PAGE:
At that, it was some bad strategy by Manager Alan Strange which probably decided the result. After Edo Vanni led off in the first with a triple and scored on Joe Kronberg’s single, Leftfielder Frank Matoh dropped Junior Krug¨s line smash to put runners on third and second, Strange pulled his infield in and Jim Wert plated both runners with a blooper which second baseman Charlie Bushong would ordinarily have handled. Two wild pitches and Dunn’s single later sent in another tally and the A’s were off in front by four runs.
The afternoon encounter was just a display of Victoria futility. With a stiff cross-diamond wind not helping [line missing] grabbed a 9-0 lead in the first two innings and managed to hold on although the A’s had opportunity after opportunity to get back in the game.
Aldon Wilkie was the tough-luck loser, going out under fire in the midst of a five-run first inning when some cheap hits and a messed-up double-play ball by Joe Kronberg got him into trouble. Kronberg was gamely playing despite a three-stitch cut on a knee and a bad ankle.
Four lucky runs in the second actually decided the issue. They scored when Wert and Vanni both lost fly balls in the sun with two out and came after plate umpire Micky Hanick missed a perfect third strike on Norm Grabar.
The A’s scored once in the second and four in the third, and wound have been tied but for the second-inning events. After that, they could only come close to a rally as they wasted 16 hits and ten bases on balls. Looking impotent in the clutches, they left the bases loaded in the third, sixth and ninth, and saw a double play wipe out another bases-loaded situation in the fifth. Typical of their play was Bob Jensen ignoring Manager Marty Krug’s “take” sign on a 2-0 pitch with the bags full and grounding into an inning-ending forceout and three successive whiffs by Wert, Al Ronning and Jim Moore in the ninth after a single and three walks opened the inning auspiciously.
Gene Thompson played only three innings of the afternoon game because of an attack of neuritis. However, he remained around long enough to clout his sixth home run. His place was taken by Junior Krug, who showed increasing evidence he is out of his batting slump.
Tomorrow night, John Marshall will take the mound against Vancouver in the first league meeting of the season between the two teams. It opens a week-long series of eight games, which shifts to Vancouver, Wednesday, after a Tuesday double-header. George Nicholas, Capilano ace, looms as Marshall’s likely mound opponent.
(First Game)
Spokane .... 540 020 003—14 19 0
Victoria ..... 014 001 011—8 16 2
Kohout, Holder (3), Yerkes (9) and Rossi; Wilkie, Jensen (1) and Ronning.
(Second Game)
Spokane .... 010 000 000— 1- 3-4
Victoria ..... 422 220 02x—14-16-1
Neely and Rossi; Propst and Weatherwax.

Paul Zaby Prefers LA Job To Reporting to Spokane
SPOKANE, May 27—Paul Zaby has changed his mind and decided he would rather keep his job in Los Angeles than play baseball for the Spokane Indians this summer.
Zaby, who hit .341 for the Western International League club last season, told the Indians today he would rather not report. Earlier this week the Spokane front office said Zaby would join the team Tuesday. He didn't give any reason for changing his mind.

By DON BECKER, Herald Sports Editor
[from May 28/50]

A week ago today there was quite a brawl at Wenatchee, parts of which we chronicled in this column. Since those comments appeared, there has been a lot of conversation and letter writing both pro and con on the subject. Here is a typical tetter faking us to task for what we said. And with this letter we are going to close out the incident, for the time being at least. If anything further develops though, we'll let you know about it.

Dear Mr. Becker:
Were you at the game? Wenatchee vs. Tri-City of course. If you were there, then disregard the rest of this letter as I admit you're right to voice the opinion you did in tonight's (Tuesday) sports column. But, Mr. Becker, if you were not there, don't forget Mr. Robertson was and he told what he felt he saw.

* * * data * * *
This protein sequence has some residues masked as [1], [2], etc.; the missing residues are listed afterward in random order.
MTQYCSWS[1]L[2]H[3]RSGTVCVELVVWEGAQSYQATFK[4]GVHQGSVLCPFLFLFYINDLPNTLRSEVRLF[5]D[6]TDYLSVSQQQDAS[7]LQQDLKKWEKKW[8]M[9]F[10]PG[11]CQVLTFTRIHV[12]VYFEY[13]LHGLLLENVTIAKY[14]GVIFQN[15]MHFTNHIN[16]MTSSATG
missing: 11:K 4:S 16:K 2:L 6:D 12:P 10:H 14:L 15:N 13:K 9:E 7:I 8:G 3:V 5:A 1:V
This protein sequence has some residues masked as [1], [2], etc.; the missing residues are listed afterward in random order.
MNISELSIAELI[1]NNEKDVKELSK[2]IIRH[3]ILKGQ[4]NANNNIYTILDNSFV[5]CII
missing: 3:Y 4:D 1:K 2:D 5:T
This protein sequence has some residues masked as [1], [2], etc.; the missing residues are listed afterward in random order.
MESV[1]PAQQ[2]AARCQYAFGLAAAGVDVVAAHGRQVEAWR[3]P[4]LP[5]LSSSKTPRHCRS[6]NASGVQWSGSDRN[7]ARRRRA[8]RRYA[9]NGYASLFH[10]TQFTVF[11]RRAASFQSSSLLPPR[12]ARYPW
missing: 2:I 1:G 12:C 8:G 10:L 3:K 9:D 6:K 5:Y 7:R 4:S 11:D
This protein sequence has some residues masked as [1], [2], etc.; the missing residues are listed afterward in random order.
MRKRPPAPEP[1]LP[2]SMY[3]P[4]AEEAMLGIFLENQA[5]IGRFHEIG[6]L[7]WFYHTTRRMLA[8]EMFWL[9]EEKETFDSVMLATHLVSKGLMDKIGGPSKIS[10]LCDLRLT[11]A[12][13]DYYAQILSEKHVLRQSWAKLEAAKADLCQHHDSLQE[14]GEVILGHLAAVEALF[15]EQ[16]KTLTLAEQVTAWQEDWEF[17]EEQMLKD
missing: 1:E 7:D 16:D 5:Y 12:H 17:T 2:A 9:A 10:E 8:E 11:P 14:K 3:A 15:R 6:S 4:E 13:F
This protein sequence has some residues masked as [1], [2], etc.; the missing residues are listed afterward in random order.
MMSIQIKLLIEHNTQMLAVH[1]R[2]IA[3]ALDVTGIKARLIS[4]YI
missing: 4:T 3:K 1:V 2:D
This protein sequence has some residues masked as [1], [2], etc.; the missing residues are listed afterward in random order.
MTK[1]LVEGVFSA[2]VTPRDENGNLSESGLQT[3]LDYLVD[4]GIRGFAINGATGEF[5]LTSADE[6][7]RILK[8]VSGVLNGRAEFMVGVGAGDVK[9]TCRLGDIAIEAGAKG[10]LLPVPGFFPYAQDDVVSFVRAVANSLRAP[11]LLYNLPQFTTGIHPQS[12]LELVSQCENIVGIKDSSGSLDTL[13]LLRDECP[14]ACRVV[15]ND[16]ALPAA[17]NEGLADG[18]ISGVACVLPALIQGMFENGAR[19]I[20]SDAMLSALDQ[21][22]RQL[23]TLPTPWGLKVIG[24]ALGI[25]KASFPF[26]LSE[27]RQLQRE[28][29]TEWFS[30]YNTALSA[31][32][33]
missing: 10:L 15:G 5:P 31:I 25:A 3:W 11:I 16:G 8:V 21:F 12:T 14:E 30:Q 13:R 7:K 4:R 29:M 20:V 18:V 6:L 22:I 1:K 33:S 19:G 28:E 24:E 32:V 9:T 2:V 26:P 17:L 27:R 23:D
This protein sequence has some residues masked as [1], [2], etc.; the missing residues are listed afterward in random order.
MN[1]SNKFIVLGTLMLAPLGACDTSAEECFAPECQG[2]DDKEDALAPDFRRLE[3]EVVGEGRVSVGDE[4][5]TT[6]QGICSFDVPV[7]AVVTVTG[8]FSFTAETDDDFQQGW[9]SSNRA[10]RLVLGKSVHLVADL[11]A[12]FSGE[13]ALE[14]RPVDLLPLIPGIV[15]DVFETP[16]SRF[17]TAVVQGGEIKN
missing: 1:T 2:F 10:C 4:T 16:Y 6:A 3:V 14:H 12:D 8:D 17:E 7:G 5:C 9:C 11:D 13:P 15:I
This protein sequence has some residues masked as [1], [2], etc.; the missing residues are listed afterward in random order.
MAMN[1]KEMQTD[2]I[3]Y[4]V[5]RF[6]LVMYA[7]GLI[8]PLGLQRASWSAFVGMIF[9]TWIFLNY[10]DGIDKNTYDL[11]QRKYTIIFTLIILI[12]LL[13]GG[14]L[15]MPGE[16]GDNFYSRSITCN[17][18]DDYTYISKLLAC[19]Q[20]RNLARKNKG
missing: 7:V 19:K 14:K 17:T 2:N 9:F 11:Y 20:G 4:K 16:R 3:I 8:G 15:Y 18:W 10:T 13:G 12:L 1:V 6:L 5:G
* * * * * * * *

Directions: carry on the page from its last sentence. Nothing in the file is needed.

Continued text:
You told us what Neil Bryant told you etc., happened. Do you think, we think "that we are so stupid to think" that Neil Bryant is going to tell you, to tell us, that he really should have been out on that play?
Come now, let's make this reporting 60-40 anyway. You're justified in giving the home team the extra 10 percent but no more. Yours for better sportsmanship. Shame on the Wenatcheeites even if it were all true.
(Mrs.) Jane Johnson

Nope Jane, we were not at the game and as far as that goes we've never been in Wenatchee. Neither have we been in Asuza or Cucamonga so we don't know that those towns exist either except on Jack Benny's program.
This column takes no issue with Mr. Robertson's right to speak. It does object though, and violently, to the unobjective and decidedly biased story that Mr. Robertson released to a national wire service. There are ethics and standards in this profession as much as in any other. Had Mr. Robertson voiced his comments on a sports column of the air then it would have been just his opinion because it would be so labelled. But when he foists off his views in the guise of a news story then he is violating one of the basic tenets on which journalism is founded.
Now Jane about Neil Bryant. We've known him for nearly a year. As a matter of fact Neil didn't even know when he was talking to us about the game, that what he said was going to be in print. Therefore, he couldn't have told us anything to tell you. During our association with the Braves and the other visiting teams we've found,
that on the whole, these professional athletes are very honest. In fact Jane you'd be surprised at their frankness in talking about a game. Occasionally you'll run across a grandstander that makes a play look hard, or beefs about a decision because he made a bad play, or missed a pitch that was down the middle, but nearly always they tell you what they believe is the truth.
If someone has told you Jane that ball players are habitual liars wouldn't the first question you'd like to ask them is with what players they've been associating? So far we've had no reason to disbelieve them when they've been asked a direct question, and Jane, you'd get the same honest answer if you asked them.
And speaking of figures such as the 60-40 you mention we'll bet you a cake that those umpires at Wenatchee were hoping their vision was 20-20 when the bottles started flying at them, don't you? And Jane apparently it was true because the league president suspended the manager and also fined him. He has also fined five Wenatchee players—and the league president wasn't there either.